AML cell lines and chemical screen
AML cell lines were purchased from the DSMZ German collection of Microorganisms and cell culture (Leibniz Institute), the ATCC, the University Health Network, or otherwise donated from collaborators. Cell lines were obtained from January to October 2015, and no authentication test was done by the authors. Cells were cultured according to manufacturer's or collaborator's instructions. The chemical screen performed with AML cell lines was carried out as described for primary AML cells with a few modifications. Compounds were added at concentrations ranging from 20,000 nmol/L to 1 nmol/L. Cell viability was evaluated after 7 days of culture in the presence of compounds using the CellTiter Glo assay (Promega).
Lentiviral vectors carrying shRNAs targeting the RUNX1 and NR3C1 genes were generated by cloning appropriate shRNA sequences as described in ref. 25 into MNDU vectors comprising miR-E sequences as well as GFP or YFP. Control vector (shNT) contained shRNA-targeting Renilla luciferase. Lentiviruses were produced in HEK-293 cells and AML cell lines were infected with lentiviruses in media supplemented with 10 ng/mL polybrene for 48 hours. Infection efficiency, as determined by the percentage of GFP- or YFP-positive cells, was monitored by flow cytometry using a BD FACSCantoII flow cytometer. Infected cells were sorted using a BD Aria II cell sorter and knockdown efficiency was determined by quantitative RT-PCR and Western blotting using standard methods.
AML cell lines treated or not with dexamethasone were applied to 0.01% poly-l-lysine–coated (Sigma) iBIDI chambers and were fixed with 4% paraformaldehyde (PFA) in PBS for 10 minutes at room temperature. Cells were incubated with permeabilization/blocking solution (0.25% Triton-X, 1% BSA in PBS) for 40 minutes and incubated with primary antibodies against GR (1:50; Cell Signaling Technology, 12041) and CD44-FITC (1:400; eBioscience, 11-0441-85) for one hour at room temperature. GR signal was revealed using Cy3-conjugated anti-rabbit secondary antibody (1:2,000) which was incubated with cells for 40 minutes at room temperature. Images were acquired on a Zeiss LSM 700 confocal laser scanning microscope.
Mutations and transcriptome.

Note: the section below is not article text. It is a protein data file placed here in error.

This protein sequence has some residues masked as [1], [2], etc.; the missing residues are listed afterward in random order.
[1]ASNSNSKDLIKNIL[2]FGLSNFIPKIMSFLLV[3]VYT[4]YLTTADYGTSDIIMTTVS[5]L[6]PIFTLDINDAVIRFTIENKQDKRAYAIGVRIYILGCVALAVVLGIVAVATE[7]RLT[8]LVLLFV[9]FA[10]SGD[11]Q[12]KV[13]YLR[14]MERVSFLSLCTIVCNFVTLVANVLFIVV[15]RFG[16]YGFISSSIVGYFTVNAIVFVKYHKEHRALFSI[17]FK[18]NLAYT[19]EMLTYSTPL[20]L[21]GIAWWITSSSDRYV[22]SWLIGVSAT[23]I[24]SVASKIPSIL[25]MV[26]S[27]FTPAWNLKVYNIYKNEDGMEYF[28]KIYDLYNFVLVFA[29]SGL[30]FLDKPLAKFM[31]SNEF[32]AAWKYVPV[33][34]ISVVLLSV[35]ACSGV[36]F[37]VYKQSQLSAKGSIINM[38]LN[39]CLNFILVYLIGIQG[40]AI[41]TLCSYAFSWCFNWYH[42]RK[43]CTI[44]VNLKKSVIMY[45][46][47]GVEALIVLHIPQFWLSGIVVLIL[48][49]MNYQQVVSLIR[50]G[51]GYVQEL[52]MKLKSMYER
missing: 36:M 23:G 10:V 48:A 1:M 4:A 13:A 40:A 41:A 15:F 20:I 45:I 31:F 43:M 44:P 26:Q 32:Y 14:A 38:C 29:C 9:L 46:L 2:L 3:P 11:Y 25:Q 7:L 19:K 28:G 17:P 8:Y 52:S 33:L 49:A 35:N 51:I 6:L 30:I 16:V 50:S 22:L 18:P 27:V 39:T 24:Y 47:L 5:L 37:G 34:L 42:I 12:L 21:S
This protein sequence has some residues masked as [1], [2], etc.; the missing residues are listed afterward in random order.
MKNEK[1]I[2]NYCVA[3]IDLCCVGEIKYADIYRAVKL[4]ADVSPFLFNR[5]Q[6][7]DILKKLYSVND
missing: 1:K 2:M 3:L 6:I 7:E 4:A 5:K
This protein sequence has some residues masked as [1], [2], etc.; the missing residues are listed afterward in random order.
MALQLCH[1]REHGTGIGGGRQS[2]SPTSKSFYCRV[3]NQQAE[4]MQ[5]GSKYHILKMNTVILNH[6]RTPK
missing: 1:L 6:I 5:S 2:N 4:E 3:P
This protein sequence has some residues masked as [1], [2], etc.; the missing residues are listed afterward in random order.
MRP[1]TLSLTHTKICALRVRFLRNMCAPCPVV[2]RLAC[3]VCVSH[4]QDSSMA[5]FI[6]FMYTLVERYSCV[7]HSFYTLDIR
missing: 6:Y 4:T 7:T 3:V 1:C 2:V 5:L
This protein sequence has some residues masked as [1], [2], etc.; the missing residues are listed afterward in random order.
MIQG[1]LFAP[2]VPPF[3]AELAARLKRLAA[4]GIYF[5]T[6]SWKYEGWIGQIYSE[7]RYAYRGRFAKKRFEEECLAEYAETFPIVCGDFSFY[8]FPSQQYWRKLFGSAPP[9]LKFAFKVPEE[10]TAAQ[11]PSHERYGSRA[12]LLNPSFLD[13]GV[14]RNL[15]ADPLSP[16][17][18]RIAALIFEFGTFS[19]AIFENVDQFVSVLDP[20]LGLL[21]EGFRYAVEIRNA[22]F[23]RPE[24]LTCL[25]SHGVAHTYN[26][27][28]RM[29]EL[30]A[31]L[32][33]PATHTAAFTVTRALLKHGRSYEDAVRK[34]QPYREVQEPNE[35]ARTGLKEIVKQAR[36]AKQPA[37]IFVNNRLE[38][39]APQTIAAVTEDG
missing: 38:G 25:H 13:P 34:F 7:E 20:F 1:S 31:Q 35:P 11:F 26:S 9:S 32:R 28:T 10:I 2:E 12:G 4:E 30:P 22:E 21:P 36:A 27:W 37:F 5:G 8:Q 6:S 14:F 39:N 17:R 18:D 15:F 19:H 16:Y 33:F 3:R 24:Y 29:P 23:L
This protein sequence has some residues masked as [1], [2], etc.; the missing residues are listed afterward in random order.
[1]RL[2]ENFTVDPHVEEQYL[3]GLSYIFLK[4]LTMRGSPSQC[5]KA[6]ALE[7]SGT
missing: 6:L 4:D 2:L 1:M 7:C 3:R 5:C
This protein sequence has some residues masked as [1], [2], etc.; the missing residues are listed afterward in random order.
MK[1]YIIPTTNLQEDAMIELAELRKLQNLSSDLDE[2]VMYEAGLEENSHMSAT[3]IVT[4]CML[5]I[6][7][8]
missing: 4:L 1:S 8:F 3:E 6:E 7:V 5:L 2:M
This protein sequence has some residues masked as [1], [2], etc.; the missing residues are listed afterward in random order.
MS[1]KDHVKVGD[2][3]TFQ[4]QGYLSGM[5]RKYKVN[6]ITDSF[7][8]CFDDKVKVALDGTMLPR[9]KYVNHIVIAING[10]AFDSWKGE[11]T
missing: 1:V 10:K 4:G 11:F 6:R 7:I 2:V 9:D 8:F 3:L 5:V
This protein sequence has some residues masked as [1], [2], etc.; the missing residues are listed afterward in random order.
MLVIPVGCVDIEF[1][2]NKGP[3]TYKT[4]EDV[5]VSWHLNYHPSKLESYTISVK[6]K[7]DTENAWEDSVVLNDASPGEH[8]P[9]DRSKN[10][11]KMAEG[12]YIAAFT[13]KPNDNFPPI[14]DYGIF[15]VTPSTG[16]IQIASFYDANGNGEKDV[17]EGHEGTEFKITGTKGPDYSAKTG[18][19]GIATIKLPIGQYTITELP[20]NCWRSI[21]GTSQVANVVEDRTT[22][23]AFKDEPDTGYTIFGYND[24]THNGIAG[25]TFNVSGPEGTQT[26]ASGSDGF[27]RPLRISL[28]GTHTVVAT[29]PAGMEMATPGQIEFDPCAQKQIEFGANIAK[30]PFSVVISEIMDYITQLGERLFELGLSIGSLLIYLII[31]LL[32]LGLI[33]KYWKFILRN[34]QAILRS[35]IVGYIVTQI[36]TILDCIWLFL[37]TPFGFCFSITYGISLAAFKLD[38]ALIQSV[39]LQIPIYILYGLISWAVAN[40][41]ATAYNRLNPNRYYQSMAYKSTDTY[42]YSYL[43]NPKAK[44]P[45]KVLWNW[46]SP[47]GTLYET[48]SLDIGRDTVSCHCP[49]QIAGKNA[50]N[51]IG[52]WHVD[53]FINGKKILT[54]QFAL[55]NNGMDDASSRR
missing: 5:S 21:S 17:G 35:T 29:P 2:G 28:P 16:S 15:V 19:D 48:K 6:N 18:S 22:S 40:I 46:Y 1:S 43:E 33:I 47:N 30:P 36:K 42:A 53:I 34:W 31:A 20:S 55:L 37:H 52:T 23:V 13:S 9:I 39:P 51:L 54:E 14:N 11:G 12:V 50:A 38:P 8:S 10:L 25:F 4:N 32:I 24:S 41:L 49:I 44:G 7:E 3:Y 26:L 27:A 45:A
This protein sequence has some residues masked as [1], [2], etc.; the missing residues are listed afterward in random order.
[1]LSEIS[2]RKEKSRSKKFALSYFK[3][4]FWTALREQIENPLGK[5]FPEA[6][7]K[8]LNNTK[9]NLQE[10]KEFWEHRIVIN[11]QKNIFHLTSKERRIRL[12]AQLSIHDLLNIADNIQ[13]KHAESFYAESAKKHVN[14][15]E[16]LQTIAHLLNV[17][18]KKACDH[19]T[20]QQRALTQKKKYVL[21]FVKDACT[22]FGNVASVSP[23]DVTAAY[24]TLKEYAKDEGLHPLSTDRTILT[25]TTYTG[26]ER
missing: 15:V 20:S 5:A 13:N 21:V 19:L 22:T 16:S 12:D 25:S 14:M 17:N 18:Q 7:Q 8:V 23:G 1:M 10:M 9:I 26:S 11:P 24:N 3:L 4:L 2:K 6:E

Statistical tests for mutation and gene expression analyses were performed using R version 3.2.3. Fisher exact test was used in the analysis of contingency tables. Analysis of continuous variables and differential gene expression was performed using the Wilcoxon rank-sum test. False discovery rate (FDR) method was applied for global gene analysis.
Chemical screens and functional studies.
Figure 3B shows the Spearman correlation between the inhibitory responses of compounds of the glucocorticoid (GC) cluster. Growth inhibition is presented as rank transformed percentage of inhibition [100 − (100 × (number of cells (compound)/mean number of cells (DMSO controls)]. In Fig. 5B, Fisher exact test was used to test the association of the type of RUNX1 mutation and GC sensitivity in GraphPad Prism 5.0. In Fig. 5C, the difference in response to compounds between mutation groups was calculated on the basis of IC50 values using Wilcoxon rank-sum test in R. The highest dose tested (10,000 nmol/L) was arbitrarily assigned to samples when the compounds failed to inhibit 50% of cell proliferation. Similarly, the lowest dose tested (4.5 nmol/L) was reported in cases where the inhibitory response was higher than 50% at the lowest dose. Determination of differentially active compounds in mutation subgroups was performed using Wilcoxon rank sum test on IC50 values in R. In Fig. 6C, the differences in IC50 values between OCI-AML5 cells expressing shNT and OCI-AML5 cells expressing shRUNX1 were calculated using Wilcoxon rank-sum test in R. In Figs. 5C and 6B and D and Supplementary Fig. S8D and S8E, P values were calculated using two-tailed Student t test in GraphPad Prism 5.0.
RNA sequencing data of 47 RUNX1mut primary AML specimens were compared with that of 368 control RUNX1 wild-type (RUNX1wt) samples, which were sequenced as part of the Leucegene project (ref. 22; Supplementary Table S1). RUNX1mut specimens were associated with older age, FAB M0 morphology, intermediate-risk cytogenetics with abnormal karyotype (Fig. 1A), and poor patient survival (Fig. 1B) compared with RUNX1wt specimens, in accordance with published characteristics (26, 14). Twenty-seven specimens (57%) carried a nonsense or frameshift mutation (RUNX1ns/fs), whereas 20 specimens (43%) were characterized by missense mutations only (RUNX1mis; Supplementary Table S2). As previously reported, most missense mutations were located in the RUNT domain, whereas nonsense/frameshift mutations were more widely distributed (Fig. 1C; ref. 18). No significant differences in clinical and laboratory characteristics were observed between RUNX1ns/fs and RUNX1mis AML samples (data not shown). Fourteen samples (30%) were characterized by either homozygous RUNX1 mutations, defined by a VAF greater than 75%, or by double heterozygous mutations (RUNX1−/− in Fig. 1D, on the left), suggesting that an important percentage of RUNX1mut cases have very little remaining RUNX1 activity.